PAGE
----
In January 2009 Thomas de Waal published an analytical report titled "The Karabakh Trap: Threats and Dilemmas of the Nagorno Karabakh Conflict". One of the main conclusions of the report was that "there is no ‘military solution’ to the conflict – fighting would be catastrophic not just for Armenia, Azerbaijan and NK but for the wider region and its overall economic and political development".
In February 2009 the Ministry of Foreign Affairs of the unrecognised Nagorno-Karabakh Republic issued a statement criticising de Waal's "The Karabakh Trap" report because it was pointing to the growing wealth of the Azerbaijani republic as well as its military budget being three times those of Armenia. According to the Ministry, "de Waal had chosen 'scare tactics' as a means of persuading the Armenian party to the conflict" and "Thomas de Waal ... under the cover of an expert-peacemaker practically calls Azerbaijan to unleash a new big war in the South Caucasus. Meanwhile, it seems to him that he and his like will not be responsible for anything. But he is mistaken…"
The President of the Armenian Academy of Political Research, Professor Alexander Manasyan, in reviewing Black Garden, wrote that de Waal "supports the point of view which is steered by the propaganda" of Baku.
Tatul Hakobyan, an independent Armenian analyst and journalist, wrote that de Waal has quoted Serzh Sargsyan out of context in the Black Garden regarding the latter's comments about the Khojaly Massacre.
Nagorno-Karabakh, also known as Artsakh, is a landlocked region in the South Caucasus, within the mountainous range of Karabakh, lying between Lower Karabakh and Zangezur, and covering the southeastern range of the Lesser Caucasus mountains. The region is mostly mountainous and forested.
The Nakhichevan Autonomous Soviet Socialist Republic, abbreviated as Nakhichevan ASSR, was an autonomous republic within the Azerbaijan SSR, itself a republic within the Soviet Union. It was formed on 16 March 1921 and became a part of the Azerbaijan SSR proper on 9 February 1924.
The Khojaly Massacre, also known as the Khojaly tragedy, was the killing of at least 161 ethnic Azerbaijani civilians from the town of Khojaly on 26 February 1992. According to the Azerbaijani side, as well as the Memorial Human Rights Center, Human Rights Watch and other international observers, the massacre was committed by the ethnic Armenian armed forces, reportedly with help of some military personnel of the 366th CIS regiment, apparently not acting on orders from the command. The death toll claimed by Azerbaijani authorities is 613 civilians, including 106 women and 63 children. The event became the largest massacre in the course of the Nagorno-Karabakh conflict.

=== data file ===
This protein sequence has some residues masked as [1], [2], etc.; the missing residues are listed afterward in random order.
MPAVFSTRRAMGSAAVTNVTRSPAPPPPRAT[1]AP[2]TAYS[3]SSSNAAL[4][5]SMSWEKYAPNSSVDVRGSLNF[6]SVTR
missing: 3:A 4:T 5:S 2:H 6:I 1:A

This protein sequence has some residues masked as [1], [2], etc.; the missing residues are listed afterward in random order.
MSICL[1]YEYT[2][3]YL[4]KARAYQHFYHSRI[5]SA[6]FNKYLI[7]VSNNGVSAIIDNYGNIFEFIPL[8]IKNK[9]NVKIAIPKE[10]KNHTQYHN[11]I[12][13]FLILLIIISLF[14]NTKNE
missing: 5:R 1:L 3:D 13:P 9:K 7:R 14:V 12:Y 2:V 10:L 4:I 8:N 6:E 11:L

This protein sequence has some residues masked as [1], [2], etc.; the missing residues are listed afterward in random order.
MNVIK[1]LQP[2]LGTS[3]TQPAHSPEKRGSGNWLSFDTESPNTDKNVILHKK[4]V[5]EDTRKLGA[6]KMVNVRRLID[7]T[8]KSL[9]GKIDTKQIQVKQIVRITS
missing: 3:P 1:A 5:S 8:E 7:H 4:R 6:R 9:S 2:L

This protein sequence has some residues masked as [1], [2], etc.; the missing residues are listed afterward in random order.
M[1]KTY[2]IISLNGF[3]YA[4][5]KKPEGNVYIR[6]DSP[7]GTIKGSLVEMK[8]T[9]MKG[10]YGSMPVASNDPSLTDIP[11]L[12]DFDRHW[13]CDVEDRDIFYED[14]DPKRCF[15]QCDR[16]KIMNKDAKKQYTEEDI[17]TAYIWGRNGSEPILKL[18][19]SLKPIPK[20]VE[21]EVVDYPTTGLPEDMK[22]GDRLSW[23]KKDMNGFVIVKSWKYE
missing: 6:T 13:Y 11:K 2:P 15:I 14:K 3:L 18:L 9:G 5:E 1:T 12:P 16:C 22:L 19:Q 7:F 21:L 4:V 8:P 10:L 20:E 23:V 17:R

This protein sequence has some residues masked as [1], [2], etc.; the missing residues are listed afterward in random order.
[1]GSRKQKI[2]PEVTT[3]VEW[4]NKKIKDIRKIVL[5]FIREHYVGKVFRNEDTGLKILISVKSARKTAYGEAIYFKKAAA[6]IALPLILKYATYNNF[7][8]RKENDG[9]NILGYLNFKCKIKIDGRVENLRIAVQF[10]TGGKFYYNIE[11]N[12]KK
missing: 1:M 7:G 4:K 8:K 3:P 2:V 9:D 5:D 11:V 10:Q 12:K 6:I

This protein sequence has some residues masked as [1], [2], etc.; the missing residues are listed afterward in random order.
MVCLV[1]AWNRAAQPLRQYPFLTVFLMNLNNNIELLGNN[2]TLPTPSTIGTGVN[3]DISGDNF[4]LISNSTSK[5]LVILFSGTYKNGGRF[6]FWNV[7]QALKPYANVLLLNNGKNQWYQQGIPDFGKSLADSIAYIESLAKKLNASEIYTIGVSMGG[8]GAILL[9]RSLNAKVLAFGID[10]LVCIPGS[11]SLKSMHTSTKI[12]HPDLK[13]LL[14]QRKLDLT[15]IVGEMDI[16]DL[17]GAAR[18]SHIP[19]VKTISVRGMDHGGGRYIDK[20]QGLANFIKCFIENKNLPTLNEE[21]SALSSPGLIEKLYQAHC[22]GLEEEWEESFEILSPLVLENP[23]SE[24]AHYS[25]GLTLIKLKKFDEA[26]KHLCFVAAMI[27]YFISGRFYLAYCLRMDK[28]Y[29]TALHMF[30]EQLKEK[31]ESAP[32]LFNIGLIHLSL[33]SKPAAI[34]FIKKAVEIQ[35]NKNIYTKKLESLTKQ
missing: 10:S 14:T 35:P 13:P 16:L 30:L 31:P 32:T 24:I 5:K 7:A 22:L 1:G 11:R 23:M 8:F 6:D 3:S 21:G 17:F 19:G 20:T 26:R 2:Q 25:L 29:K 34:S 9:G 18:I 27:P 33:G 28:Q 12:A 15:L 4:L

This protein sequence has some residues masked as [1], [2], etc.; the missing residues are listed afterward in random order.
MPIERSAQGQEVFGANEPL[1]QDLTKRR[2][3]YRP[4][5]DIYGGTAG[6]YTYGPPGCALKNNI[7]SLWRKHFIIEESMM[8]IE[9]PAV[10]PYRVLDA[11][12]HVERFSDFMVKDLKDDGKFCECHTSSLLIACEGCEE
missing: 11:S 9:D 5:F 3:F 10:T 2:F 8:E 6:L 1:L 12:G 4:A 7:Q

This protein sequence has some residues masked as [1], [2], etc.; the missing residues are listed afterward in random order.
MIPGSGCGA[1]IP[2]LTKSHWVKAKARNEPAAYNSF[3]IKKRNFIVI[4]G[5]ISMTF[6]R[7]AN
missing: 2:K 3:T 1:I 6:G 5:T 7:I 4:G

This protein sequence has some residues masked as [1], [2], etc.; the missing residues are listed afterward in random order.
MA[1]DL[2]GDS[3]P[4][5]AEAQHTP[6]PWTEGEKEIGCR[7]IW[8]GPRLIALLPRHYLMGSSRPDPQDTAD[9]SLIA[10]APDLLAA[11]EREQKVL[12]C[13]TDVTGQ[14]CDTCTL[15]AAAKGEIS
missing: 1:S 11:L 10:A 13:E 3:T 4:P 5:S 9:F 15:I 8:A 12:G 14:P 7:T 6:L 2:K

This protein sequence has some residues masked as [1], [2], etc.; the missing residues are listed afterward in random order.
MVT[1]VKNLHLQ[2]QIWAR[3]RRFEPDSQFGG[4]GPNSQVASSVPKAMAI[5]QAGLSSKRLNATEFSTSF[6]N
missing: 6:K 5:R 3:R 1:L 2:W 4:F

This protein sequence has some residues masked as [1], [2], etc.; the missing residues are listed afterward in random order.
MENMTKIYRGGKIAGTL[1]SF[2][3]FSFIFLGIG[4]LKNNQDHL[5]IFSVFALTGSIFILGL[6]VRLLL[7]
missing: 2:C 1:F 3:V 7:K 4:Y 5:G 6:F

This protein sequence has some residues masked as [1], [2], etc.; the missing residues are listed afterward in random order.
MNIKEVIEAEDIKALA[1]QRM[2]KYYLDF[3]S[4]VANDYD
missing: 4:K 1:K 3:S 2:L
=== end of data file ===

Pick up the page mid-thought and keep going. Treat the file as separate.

The Nagorno-Karabakh War was an ethnic and territorial conflict that took place in the late 1980s to May 1994, in the enclave of Nagorno-Karabakh in southwestern Azerbaijan, between the majority ethnic Armenians of Nagorno-Karabakh backed by Armenia, and the Republic of Azerbaijan. As the war progressed, Armenia and Azerbaijan, both former Soviet Republics, entangled themselves in protracted, undeclared mountain warfare in the mountainous heights of Karabakh as Azerbaijan attempted to curb the secessionist movement in Nagorno-Karabakh. The enclave's parliament had voted in favor of uniting itself with Armenia and a referendum, boycotted by the Azerbaijani population of Nagorno-Karabakh, was held, whereby most of the voters voted in favor of independence. The demand to unify with Armenia began in a relatively peaceful manner in 1988; in the following months, as the Soviet Union disintegrated, it gradually grew into an increasingly violent conflict between Armenians and Azerbaijanis, resulting in claims of ethnic cleansing by both sides.
The Armenian–Tatar massacres refers to the bloody inter-ethnic confrontation between Armenians and Azerbaijanis throughout the Russian Caucasus in 1905–1907.
Holy Savior Cathedral, commonly referred to as Ghazanchetsots (Ղազանչեցոց), is an Armenian Apostolic cathedral in Shusha (Shushi), in the disputed region of Nagorno-Karabakh (Artsakh). It is the seat of the Diocese of Artsakh of the Armenian Apostolic Church.